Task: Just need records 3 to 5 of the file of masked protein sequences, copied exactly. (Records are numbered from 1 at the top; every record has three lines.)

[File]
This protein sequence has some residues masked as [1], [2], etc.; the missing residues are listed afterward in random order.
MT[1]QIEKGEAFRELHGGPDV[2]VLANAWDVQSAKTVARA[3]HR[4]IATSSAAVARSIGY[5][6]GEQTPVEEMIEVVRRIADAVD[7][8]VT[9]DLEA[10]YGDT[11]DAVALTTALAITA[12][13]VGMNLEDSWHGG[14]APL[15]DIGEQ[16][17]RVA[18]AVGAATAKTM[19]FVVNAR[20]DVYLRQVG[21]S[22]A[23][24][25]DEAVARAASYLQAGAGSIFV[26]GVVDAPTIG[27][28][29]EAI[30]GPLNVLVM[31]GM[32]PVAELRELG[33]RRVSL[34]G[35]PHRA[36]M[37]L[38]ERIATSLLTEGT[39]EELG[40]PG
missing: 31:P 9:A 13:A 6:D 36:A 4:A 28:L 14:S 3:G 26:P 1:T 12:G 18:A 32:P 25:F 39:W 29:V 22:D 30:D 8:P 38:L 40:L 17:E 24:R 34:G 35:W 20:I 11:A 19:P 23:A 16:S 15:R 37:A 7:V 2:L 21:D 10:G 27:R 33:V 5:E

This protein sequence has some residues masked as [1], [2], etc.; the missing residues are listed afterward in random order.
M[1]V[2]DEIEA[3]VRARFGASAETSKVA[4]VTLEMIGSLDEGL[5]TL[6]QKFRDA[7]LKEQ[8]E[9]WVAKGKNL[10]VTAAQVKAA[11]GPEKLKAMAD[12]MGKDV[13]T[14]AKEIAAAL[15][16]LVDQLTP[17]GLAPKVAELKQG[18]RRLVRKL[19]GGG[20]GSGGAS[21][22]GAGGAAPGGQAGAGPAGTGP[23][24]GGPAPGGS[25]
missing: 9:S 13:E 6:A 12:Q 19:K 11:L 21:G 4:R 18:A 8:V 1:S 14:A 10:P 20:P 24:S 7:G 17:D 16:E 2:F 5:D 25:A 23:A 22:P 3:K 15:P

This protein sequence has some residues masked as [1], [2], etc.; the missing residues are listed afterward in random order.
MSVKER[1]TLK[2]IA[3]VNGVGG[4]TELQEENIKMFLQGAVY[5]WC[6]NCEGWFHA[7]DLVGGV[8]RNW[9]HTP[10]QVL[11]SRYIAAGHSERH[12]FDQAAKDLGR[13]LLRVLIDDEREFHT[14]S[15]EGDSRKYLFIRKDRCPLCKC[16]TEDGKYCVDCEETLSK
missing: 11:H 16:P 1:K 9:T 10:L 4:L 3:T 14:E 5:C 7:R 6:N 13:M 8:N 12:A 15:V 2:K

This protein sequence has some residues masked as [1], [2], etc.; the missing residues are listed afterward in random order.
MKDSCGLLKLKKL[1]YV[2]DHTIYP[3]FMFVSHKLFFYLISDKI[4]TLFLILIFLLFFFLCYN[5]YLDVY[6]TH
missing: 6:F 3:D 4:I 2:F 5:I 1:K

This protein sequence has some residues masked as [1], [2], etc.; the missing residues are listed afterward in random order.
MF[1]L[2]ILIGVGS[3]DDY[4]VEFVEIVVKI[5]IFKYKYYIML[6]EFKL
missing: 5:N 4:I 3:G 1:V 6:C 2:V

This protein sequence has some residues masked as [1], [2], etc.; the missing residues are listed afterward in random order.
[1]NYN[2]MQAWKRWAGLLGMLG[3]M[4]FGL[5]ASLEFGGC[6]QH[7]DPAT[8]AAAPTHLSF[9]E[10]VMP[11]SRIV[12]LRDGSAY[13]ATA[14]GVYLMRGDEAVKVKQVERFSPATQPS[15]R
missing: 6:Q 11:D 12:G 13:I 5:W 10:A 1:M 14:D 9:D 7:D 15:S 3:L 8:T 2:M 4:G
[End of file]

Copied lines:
This protein sequence has some residues masked as [1], [2], etc.; the missing residues are listed afterward in random order.
MSVKER[1]TLK[2]IA[3]VNGVGG[4]TELQEENIKMFLQGAVY[5]WC[6]NCEGWFHA[7]DLVGGV[8]RNW[9]HTP[10]QVL[11]SRYIAAGHSERH[12]FDQAAKDLGR[13]LLRVLIDDEREFHT[14]S[15]EGDSRKYLFIRKDRCPLCKC[16]TEDGKYCVDCEETLSK
missing: 11:H 16:P 1:K 9:T 10:L 4:L 3:T 14:E 5:C 7:R 6:N 13:M 8:N 12:A 15:V 2:K

This protein sequence has some residues masked as [1], [2], etc.; the missing residues are listed afterward in random order.
MKDSCGLLKLKKL[1]YV[2]DHTIYP[3]FMFVSHKLFFYLISDKI[4]TLFLILIFLLFFFLCYN[5]YLDVY[6]TH
missing: 6:F 3:D 4:I 2:F 5:I 1:K

This protein sequence has some residues masked as [1], [2], etc.; the missing residues are listed afterward in random order.
MF[1]L[2]ILIGVGS[3]DDY[4]VEFVEIVVKI[5]IFKYKYYIML[6]EFKL
missing: 5:N 4:I 3:G 1:V 6:C 2:V